My Piper is pretty vocal. She barks about weekly and yodels whenever either of us gets home, and the longer we are away the more energetic it is. And she always yodels with Glee when my daughter stops over with the grandkids. Then she has a lower key yodel when someone new comes to visit and she is not fully sure if they will play with her. I love all her sounds except the growl, but I am getting to understand it a bit more too.
wow, so sorry. My name is Chris. I have never taken the trouble to respond to any post, and have read many. I see that 44 people have read your post and not responded.
I am not an expert but I have a female the same age. I am having challenges but nothing like you are describing. I have a female and we have settled into a fairly smooth routine. I have found that a predictable routine keeps her more willing to listen. My vet sold me a mild anti anxiety meds for vet appointments because these visits are so stressful for her. Perhaps that would reduce his separation anxiety. If he is not neutered I would start there. My girl only tolerates a crate open, she will go on to sleep. In general I do not think these dogs love confinent.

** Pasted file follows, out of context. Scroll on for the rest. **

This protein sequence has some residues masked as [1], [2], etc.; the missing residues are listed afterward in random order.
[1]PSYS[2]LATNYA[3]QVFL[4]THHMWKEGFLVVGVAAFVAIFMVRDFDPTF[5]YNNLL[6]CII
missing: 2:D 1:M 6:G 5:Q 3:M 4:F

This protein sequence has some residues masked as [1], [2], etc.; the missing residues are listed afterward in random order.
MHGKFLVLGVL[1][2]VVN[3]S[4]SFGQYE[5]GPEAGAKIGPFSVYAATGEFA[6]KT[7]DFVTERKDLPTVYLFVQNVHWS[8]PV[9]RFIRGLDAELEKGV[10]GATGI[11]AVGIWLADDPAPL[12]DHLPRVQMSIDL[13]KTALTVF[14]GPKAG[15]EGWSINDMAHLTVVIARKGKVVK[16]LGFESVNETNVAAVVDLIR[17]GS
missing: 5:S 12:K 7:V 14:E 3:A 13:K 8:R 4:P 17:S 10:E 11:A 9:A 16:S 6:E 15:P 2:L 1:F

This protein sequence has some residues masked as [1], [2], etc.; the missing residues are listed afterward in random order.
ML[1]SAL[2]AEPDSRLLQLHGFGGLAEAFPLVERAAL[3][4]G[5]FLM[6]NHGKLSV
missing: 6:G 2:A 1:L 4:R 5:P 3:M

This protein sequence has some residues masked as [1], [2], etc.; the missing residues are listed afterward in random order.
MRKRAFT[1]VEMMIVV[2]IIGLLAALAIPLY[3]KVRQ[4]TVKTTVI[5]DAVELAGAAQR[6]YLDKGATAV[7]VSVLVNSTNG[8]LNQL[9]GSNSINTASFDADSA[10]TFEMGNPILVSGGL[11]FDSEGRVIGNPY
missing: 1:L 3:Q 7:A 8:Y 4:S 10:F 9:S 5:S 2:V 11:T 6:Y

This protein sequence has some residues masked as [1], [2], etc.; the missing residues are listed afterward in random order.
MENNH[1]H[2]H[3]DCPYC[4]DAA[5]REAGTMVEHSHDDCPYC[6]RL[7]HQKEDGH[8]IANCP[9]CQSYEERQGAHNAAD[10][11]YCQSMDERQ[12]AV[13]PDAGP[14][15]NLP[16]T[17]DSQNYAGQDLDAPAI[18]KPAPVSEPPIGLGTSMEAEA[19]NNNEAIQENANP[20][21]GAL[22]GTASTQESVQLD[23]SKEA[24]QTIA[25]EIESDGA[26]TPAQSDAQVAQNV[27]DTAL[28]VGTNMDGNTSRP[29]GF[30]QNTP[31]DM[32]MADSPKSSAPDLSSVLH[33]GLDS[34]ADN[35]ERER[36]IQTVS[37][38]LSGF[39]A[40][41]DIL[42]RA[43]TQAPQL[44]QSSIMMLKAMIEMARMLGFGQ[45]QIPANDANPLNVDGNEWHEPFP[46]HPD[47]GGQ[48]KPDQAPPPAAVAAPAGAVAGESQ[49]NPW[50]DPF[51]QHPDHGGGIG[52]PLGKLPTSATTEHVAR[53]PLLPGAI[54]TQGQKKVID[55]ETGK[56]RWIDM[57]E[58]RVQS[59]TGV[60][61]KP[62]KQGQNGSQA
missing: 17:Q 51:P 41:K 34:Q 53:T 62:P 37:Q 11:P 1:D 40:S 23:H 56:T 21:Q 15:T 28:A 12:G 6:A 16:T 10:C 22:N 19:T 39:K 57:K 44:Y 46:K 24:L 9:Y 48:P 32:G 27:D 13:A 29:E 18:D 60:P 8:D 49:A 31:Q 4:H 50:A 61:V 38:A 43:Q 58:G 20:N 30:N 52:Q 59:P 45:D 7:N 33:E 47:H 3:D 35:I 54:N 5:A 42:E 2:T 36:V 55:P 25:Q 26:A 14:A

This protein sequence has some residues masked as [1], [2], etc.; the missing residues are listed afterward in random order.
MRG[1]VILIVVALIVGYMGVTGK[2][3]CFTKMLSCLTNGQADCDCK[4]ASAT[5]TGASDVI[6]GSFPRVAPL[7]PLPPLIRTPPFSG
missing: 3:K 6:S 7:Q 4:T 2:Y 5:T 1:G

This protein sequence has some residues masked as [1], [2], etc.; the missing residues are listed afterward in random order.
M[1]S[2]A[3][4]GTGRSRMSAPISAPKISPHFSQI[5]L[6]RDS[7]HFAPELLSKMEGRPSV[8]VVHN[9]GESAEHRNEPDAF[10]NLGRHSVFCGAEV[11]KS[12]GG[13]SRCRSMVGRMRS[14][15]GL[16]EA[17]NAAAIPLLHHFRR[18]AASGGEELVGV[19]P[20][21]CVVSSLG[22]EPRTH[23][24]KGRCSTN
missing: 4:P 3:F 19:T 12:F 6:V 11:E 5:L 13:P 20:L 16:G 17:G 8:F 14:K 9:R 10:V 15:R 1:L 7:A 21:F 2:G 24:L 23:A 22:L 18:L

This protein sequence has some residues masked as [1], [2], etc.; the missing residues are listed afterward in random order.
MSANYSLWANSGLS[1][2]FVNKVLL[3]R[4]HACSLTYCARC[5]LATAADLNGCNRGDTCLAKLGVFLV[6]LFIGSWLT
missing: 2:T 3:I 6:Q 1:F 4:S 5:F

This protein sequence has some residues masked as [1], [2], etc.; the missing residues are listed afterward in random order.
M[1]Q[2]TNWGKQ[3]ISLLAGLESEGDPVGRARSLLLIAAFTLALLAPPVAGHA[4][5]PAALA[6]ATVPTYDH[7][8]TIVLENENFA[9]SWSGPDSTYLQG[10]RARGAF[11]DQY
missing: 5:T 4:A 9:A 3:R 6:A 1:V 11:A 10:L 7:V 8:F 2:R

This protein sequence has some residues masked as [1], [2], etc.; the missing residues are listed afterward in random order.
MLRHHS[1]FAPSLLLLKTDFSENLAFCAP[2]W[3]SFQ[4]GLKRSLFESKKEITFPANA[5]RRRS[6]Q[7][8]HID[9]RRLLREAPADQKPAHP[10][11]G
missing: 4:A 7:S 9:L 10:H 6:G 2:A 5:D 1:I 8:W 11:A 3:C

My experience is that reward training rather than harsh scolding is more productive. But occasionally she, Piper, will do something and really sets off my husband and he will shout at her. She does seem to get that there are boundaries and she will get yelled at if she crosses it with him but she still will jump up and sleep next to him on the sofa without hesitation 10 min later. I am amazed at the intelligence which makes them even a bigger challenge in some ways.
I can feel that you are close to giving up. Seek out help from a professional trainer, but there definitely needs to behavior modification to make this work. Hang in there. Sorry I do not have more wisdom for you.